Photoshop Clipping Paths – The Best and Worst Ways to Create Image Cutouts

Photoshop Clipping Paths – The Best and Worst Ways to Create Image Cutouts

As with so many things in graphic design there several ways to achieve good quality image cutouts in Adobe Photoshop CC. The best way to describe an image cutout is visually, so below you’ll see two versions of the same image. On the left is a flat, unmasked image; and on the right is an image cutout:

If you’re designing something that requires an image cutout of some sort, there are several ways of achieving the desired result, depending on the type of image you’re working with and the background onto which it’ll be placed. The most common method is to use Photoshop clipping paths to cut out the image.

This tutorial explains how to use a vector path to mask off areas of a picture so it can be placed within InDesign or Quark XPress as an EPS file. Only an EPS (encapsulated postscript) image file can contain vector data. A path created in Photoshop is very much like an Adobe Illustrator path – it’s a vector graphic which defines the edges of an image using Bézier Curves.

In Photoshop you can create a vector shape using paths, tracing over the top of a photograph. You can then tell Photoshop to save the file so that only the part of the image contained within the path will appear in your layout program (InDesign or Quark). These vector paths are called clipping paths. So what are the worst and best ways to create them?

The WORST way to create Photoshop clipping paths: The Magic Wand Tool…

If anyone ever tells you that the Magic Wand Tool is the thing to use when creating a clipping path in Photoshop, please don’t listen. Just walk away. It’s a great shortcut, but like most quick fixes, the results are often terrible, and it takes twice as long to fix it as it does to do it properly.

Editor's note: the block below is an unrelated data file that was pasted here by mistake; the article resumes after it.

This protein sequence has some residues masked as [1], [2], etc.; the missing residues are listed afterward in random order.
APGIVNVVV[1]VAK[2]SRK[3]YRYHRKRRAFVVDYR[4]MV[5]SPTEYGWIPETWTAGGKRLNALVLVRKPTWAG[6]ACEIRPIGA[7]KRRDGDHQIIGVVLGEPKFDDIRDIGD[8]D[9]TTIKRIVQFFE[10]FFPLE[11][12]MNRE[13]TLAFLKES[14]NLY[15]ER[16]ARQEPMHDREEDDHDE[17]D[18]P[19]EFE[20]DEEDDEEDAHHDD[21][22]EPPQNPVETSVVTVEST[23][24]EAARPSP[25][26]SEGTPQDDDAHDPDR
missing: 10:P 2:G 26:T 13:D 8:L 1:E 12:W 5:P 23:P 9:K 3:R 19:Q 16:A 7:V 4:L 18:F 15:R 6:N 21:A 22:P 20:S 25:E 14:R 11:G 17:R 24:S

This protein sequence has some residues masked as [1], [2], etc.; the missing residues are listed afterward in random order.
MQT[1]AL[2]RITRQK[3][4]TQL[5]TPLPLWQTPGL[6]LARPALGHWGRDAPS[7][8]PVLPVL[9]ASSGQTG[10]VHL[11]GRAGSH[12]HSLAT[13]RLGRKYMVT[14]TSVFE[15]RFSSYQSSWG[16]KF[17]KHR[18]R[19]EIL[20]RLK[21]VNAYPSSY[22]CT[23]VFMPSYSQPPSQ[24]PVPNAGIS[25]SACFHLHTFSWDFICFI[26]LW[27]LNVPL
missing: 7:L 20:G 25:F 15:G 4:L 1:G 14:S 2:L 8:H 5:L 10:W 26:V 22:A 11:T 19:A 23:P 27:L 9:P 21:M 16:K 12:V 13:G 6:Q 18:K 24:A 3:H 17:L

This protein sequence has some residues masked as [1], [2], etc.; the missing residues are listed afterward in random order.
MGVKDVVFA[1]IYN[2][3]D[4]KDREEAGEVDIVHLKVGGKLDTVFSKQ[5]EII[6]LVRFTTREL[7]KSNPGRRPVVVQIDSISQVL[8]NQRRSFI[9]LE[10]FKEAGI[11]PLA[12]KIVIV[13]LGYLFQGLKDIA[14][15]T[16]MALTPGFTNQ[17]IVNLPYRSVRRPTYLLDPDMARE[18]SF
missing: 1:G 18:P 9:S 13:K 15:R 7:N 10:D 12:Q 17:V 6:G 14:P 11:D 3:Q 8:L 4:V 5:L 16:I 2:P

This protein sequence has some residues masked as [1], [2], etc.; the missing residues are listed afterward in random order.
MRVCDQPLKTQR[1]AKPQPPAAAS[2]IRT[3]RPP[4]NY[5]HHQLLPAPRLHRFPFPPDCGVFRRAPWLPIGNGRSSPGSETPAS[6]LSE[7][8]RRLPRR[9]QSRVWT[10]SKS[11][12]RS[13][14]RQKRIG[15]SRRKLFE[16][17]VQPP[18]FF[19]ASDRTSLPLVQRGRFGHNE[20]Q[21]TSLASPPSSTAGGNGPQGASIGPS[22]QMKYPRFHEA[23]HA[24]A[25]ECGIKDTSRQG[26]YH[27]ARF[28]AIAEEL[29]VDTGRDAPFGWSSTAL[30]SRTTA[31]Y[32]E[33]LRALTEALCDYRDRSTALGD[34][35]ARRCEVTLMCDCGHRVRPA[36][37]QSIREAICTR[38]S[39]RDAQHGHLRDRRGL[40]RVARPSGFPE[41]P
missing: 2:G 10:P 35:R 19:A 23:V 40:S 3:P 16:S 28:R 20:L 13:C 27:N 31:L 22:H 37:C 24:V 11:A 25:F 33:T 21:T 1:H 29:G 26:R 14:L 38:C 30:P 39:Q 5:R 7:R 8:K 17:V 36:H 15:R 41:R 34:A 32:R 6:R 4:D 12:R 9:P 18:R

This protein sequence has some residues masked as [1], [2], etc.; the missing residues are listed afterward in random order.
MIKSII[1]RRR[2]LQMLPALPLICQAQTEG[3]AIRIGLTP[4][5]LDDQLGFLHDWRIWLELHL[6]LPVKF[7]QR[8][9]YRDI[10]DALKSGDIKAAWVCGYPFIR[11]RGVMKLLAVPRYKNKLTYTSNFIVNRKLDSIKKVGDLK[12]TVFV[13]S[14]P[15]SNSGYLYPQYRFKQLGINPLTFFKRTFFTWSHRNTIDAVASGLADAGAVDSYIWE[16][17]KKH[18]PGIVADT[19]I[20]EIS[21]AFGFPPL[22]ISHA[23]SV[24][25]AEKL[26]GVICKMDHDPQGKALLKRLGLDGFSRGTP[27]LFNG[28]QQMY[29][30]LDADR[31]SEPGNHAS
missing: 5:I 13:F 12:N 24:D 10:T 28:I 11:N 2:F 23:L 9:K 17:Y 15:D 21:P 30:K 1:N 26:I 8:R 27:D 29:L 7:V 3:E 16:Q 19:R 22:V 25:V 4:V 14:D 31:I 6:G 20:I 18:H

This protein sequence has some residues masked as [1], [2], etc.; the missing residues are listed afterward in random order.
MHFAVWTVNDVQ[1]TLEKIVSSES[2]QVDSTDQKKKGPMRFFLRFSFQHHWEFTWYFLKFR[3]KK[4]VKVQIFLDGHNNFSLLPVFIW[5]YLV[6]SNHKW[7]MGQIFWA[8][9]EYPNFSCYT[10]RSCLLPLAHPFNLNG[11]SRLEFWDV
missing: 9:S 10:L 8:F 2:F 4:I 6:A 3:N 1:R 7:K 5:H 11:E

The Magic Wand Tool selects large areas of similarly colored pixels and creates a selection area. If you SHIFT-CLICK on another area of color it will add the selection to the existing area.

This works best when you have a large area of the same color to select. You can alter the broadness of the color selection by increasing or decreasing the value in the Tolerance field of the Options Palette (visible when the Magic Wand Tool is selected. A higher value for a broader selection of pixel color values, a lower for a tighter selection). The default value is 32.

For example, the image used in this tutorial would be a good Magic Wand candidate because there’s a large area of blue sky to select. To create a (poor quality) clipping path, click on the blue area above the sculpture with the Magic Wand Tool. Then, while holding down the Shift key (to add to your existing selection), click on the blue area bottom left of the image. You’ll end up with the image shown below (left). All areas of blue are selected. Go to Select/Inverse in order to select the sculpture instead of the sky.

To create a vector path, go to the Paths Palette, click the little submenu arrow top right and select Make Work Path… It will ask you what Tolerance to enter. The higher the figure, the more points will appear on the path, and the closer (but more raggedly) it will hug the image. The lower the number, the fewer points will appear on the path, and the smoother (but less accurate) the path will be. For now, enter a value of 2.0.

Once the work path has been made, select Save Path… from the same submenu. Then click the submenu once more and select Clipping Path… You will be asked for a ‘Flatness’ value. Leave this blank – you don’t need to worry about Flatness unless you experience printing problems – in this event type ‘Flatness’ into Photoshop Help for assistance.

Now zoom in on the path you just created. If you used a value of 2.0, the image below left will show you how inaccurate the path was. If you used a lower value, say 0.5, the second image below will show you how ragged the result will be: